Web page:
o   (5) Every contract made in this Island and binding any person to perform any work, labour, or service in any place not within His Majesty’s dominions shall be in writing and executed before and attested by a Police Magistrate.”
o   Must have a binding contract to emigrate and work abroad.
·         3. Prohibited Emigration (p.446):
o   “The Governor-in-Executive Committee with the approval of the Legislature may from time to time by order prohibit, either absolutely or conditionally, the recruiting of labourers or artificers for emigration to, or labour in, any place out of His Majesty’s dominions to be mentioned in such orders, and may from time to time revoke, rescind, or vary any such order.”
o   Government had the power to stop recruiting of emigrants; emigration was at the discretion, implementation, and regulation of the Barbadian government and legal system.
·         4. Assisted emigration of natives (p.446):
o   “Governor-in-Executive Committee may expend £300 per annum in assisting persons of the poorer class to emigrate.”
o   Who in the opinion of the Governor-in-Executive would be likely to better their condition by so doing, to emigrate from this Island to Canada, the United States of America, or to any of the neighbouring colonies, either British or foreign.”
o   The previous excerpt from the Emigration Act is an explicit reference to the Barbadian government aiding in the emigration of the poorer classes of Barbadians.  It is also an explicit mention that they, the Government, would pay for their emigration to Canada.  This is notable due to the fact that at the turn of the twentieth century, Canada and Canadians were attempting to restrict Black immigration.  However, the question is whether the Barbadian Government was promoting the emigration of White Barbadians.  This assumption is doubtful because the previous initiative was directed towards the “poorer class”.  The Government would also assist in one’s family reunification abroad.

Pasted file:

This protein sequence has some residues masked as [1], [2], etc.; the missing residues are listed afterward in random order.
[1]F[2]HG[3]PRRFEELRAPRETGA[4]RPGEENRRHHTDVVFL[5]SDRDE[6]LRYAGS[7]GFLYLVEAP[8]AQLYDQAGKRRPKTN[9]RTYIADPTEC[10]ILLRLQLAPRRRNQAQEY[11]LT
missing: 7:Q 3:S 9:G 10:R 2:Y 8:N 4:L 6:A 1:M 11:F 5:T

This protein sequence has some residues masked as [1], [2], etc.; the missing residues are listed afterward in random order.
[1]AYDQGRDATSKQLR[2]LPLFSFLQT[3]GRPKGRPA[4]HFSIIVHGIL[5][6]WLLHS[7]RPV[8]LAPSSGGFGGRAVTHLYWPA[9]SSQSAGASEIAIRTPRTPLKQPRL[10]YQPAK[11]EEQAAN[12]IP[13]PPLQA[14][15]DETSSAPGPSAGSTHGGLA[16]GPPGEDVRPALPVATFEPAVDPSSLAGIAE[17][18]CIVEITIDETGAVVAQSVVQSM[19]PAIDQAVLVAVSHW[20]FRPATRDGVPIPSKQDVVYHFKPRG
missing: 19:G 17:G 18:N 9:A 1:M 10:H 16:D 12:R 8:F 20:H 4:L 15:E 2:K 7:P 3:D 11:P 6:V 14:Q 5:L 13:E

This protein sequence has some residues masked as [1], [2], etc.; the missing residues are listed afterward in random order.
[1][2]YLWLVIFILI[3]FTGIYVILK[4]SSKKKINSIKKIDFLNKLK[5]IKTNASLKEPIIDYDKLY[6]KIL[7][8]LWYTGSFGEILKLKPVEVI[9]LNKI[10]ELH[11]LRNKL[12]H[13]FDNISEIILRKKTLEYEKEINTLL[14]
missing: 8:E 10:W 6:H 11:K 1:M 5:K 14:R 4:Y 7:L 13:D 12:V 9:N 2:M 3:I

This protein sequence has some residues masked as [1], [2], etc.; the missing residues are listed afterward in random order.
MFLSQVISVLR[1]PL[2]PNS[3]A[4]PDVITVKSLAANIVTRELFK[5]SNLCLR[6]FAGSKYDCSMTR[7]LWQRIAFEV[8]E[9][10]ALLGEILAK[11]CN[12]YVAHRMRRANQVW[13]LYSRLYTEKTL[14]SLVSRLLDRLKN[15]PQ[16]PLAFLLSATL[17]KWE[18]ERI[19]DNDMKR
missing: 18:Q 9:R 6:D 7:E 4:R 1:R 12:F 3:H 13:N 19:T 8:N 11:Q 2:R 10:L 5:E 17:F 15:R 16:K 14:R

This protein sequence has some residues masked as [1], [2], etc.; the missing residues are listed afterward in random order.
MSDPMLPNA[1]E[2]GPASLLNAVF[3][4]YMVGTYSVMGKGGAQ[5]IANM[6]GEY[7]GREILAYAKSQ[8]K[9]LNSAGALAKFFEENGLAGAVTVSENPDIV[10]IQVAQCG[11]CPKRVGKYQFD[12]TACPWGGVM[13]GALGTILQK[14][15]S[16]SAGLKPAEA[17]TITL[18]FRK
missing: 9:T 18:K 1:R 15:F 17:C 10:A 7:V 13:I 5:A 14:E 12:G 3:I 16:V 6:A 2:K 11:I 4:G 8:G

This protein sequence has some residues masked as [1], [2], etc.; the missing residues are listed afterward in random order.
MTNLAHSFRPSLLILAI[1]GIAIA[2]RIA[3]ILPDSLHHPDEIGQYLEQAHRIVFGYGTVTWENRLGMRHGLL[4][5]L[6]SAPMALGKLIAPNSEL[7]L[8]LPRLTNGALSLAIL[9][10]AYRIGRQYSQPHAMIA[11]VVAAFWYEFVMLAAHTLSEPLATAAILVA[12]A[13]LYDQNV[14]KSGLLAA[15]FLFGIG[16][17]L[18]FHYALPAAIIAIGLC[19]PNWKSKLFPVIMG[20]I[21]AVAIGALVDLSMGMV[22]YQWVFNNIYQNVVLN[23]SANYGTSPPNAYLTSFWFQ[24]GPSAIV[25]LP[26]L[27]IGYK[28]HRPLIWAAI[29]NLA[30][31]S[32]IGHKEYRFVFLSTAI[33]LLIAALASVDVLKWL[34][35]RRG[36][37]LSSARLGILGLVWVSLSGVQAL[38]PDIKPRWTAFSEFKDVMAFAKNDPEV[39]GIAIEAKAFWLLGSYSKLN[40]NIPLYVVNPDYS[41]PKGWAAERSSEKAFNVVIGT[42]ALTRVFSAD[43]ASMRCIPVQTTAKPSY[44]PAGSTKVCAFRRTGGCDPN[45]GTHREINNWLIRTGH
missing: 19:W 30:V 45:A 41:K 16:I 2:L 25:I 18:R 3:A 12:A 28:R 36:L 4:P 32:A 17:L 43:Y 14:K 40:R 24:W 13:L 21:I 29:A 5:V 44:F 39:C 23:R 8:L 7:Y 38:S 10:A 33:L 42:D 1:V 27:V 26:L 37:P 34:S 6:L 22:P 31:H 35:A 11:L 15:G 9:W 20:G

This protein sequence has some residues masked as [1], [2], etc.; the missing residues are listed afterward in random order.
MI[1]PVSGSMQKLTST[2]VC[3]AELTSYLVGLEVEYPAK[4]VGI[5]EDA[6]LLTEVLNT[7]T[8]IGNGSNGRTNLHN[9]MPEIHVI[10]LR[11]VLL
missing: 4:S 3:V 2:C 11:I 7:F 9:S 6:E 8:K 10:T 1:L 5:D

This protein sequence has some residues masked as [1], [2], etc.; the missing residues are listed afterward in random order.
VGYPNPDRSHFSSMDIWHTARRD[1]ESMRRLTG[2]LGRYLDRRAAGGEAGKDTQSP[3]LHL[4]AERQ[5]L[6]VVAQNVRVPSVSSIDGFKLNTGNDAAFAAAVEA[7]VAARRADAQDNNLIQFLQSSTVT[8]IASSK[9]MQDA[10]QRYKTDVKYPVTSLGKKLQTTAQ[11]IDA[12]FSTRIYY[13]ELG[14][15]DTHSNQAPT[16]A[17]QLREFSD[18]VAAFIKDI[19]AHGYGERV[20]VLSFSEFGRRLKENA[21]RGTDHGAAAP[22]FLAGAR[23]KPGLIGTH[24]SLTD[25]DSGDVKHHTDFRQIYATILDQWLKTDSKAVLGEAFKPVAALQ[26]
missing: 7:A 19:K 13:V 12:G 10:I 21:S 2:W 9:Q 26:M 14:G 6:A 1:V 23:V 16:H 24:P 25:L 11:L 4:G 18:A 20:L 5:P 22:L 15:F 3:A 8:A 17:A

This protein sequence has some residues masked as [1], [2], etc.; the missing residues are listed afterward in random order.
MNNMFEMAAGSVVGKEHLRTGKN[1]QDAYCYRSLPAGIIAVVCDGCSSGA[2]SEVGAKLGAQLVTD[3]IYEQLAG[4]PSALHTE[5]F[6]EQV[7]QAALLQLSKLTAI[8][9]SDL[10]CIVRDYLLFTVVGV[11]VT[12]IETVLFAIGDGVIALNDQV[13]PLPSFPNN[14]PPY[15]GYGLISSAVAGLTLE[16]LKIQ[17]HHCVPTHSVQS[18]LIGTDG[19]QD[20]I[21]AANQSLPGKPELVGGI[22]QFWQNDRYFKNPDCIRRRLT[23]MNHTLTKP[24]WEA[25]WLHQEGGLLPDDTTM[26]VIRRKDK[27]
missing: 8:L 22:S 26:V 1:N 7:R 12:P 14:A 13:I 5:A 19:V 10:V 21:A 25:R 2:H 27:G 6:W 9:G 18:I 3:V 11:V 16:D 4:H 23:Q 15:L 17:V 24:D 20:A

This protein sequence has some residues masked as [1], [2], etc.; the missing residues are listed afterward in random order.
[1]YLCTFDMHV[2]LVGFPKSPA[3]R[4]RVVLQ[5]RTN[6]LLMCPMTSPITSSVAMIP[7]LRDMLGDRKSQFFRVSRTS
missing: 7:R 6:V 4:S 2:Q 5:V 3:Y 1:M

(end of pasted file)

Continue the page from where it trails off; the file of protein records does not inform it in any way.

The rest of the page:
·         Part II (p.448):
o   11. (1) “A person desiring to leave this Island as a passenger (migrant other than a labourer or artisan, ‘recruited under a contract of service by an emigration agent’) for any proclaimed place shall make application to a permit officer.”
o   Regulating and legislating the control of emigration.

By authority, revised and consolidated by C.V.H. Archer, B.A. (Cantab.), Barrister-at-Law and W.K.           Ferguson, B.A., LL.B (Cantab.), Barrister-at-Law.  Laws of Barbados: Vol. V: 1928-5 – 1942-8.                 Barbados.  Printed by Advocate Company Limited (1944).

·         Recruiting of Workers Act, 1938
·         “An Act to carry out certain Conventions relating to recruiting of workers.” (p.415)
o   5. “Persons under the age of sixteen years shall not be recruited.” (p.417)
§  Those 14 years or older may be recruited after the consent of a parent or guardian “for employment upon light work”.
o   12. “Nothing in this Act contained shall affect the provisions of the Emigration Act, 1904.” (p.419)

2 comments:

  1. You're doing well so far... Keep searching the asylum!

    ReplyDelete
  2. Thanks dude. They won't let me out til you come anyways, lol.

    ReplyDelete